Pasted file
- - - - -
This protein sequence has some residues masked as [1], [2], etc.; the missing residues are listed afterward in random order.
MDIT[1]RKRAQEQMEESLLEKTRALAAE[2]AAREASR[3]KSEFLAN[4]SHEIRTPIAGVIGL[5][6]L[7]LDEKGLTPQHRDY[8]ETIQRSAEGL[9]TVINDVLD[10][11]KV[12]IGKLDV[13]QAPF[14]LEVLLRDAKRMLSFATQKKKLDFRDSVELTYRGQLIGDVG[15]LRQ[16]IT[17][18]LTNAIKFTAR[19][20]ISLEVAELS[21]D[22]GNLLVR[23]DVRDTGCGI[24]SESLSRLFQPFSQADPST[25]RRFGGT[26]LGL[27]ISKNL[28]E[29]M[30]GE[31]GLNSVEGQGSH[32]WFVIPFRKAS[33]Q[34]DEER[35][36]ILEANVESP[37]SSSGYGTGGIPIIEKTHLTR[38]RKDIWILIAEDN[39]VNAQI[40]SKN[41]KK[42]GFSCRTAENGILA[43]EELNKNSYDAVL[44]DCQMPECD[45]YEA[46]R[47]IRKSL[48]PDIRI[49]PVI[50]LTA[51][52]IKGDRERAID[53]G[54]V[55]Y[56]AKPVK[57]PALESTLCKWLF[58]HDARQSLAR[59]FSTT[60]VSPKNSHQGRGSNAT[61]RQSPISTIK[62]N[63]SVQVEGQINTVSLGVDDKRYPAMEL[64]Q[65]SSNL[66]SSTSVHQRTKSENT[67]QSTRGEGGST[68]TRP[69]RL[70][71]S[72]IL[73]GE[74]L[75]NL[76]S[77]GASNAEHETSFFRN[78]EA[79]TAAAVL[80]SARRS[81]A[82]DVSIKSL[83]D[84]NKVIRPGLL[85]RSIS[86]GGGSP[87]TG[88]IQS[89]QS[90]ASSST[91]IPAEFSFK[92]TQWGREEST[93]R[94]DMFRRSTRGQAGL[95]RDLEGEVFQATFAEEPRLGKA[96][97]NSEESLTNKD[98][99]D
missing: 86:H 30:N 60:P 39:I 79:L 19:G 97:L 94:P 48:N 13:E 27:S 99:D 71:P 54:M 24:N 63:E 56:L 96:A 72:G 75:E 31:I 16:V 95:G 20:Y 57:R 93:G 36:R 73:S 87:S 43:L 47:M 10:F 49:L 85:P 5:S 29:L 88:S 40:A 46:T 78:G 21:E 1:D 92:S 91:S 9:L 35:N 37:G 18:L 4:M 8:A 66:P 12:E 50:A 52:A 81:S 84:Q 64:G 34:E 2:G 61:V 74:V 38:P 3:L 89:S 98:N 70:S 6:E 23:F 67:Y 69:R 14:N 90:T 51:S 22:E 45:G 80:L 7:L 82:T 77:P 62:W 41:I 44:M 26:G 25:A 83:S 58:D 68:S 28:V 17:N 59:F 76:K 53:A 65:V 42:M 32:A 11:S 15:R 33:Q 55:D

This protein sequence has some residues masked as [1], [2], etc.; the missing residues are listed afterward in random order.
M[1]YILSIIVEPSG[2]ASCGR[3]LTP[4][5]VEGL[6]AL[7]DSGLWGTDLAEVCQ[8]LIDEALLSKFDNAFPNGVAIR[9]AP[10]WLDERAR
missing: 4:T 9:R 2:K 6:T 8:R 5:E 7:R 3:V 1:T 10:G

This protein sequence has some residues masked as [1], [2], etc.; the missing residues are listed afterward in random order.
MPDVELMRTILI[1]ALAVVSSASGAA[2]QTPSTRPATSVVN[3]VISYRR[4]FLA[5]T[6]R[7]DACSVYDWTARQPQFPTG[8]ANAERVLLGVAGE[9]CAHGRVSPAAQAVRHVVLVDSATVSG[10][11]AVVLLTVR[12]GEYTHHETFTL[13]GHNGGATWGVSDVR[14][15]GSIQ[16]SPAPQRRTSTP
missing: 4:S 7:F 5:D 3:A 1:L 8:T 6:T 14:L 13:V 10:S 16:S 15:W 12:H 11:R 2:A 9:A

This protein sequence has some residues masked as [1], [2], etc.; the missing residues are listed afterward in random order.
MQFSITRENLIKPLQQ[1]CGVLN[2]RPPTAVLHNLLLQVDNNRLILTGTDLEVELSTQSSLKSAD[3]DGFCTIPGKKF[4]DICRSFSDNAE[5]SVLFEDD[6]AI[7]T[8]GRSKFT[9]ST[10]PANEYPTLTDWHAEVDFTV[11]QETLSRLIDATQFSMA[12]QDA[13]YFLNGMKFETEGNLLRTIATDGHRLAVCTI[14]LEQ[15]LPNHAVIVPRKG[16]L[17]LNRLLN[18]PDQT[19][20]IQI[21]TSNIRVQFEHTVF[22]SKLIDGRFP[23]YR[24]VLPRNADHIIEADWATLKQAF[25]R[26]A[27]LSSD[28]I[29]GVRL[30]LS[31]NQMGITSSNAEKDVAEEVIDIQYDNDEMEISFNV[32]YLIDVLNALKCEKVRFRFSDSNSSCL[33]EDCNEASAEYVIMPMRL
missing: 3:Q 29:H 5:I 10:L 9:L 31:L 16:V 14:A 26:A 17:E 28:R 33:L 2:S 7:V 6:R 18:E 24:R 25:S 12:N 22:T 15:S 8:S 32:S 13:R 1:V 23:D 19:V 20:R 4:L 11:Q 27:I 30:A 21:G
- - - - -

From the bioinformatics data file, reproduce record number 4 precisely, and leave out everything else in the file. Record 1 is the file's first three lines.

This protein sequence has some residues masked as [1], [2], etc.; the missing residues are listed afterward in random order.
MQFSITRENLIKPLQQ[1]CGVLN[2]RPPTAVLHNLLLQVDNNRLILTGTDLEVELSTQSSLKSAD[3]DGFCTIPGKKF[4]DICRSFSDNAE[5]SVLFEDD[6]AI[7]T[8]GRSKFT[9]ST[10]PANEYPTLTDWHAEVDFTV[11]QETLSRLIDATQFSMA[12]QDA[13]YFLNGMKFETEGNLLRTIATDGHRLAVCTI[14]LEQ[15]LPNHAVIVPRKG[16]L[17]LNRLLN[18]PDQT[19][20]IQI[21]TSNIRVQFEHTVF[22]SKLIDGRFP[23]YR[24]VLPRNADHIIEADWATLKQAF[25]R[26]A[27]LSSD[28]I[29]GVRL[30]LS[31]NQMGITSSNAEKDVAEEVIDIQYDNDEMEISFNV[32]YLIDVLNALKCEKVRFRFSDSNSSCL[33]EDCNEASAEYVIMPMRL
missing: 3:Q 29:H 5:I 10:L 9:L 31:L 16:V 14:A 26:A 17:E 28:R 33:L 2:S 7:V 6:R 18:E 24:R 25:S 12:N 22:T 15:S 8:S 32:S 13:R 1:V 23:D 19:V 20:R 4:L 11:Q 27:I 30:A 21:G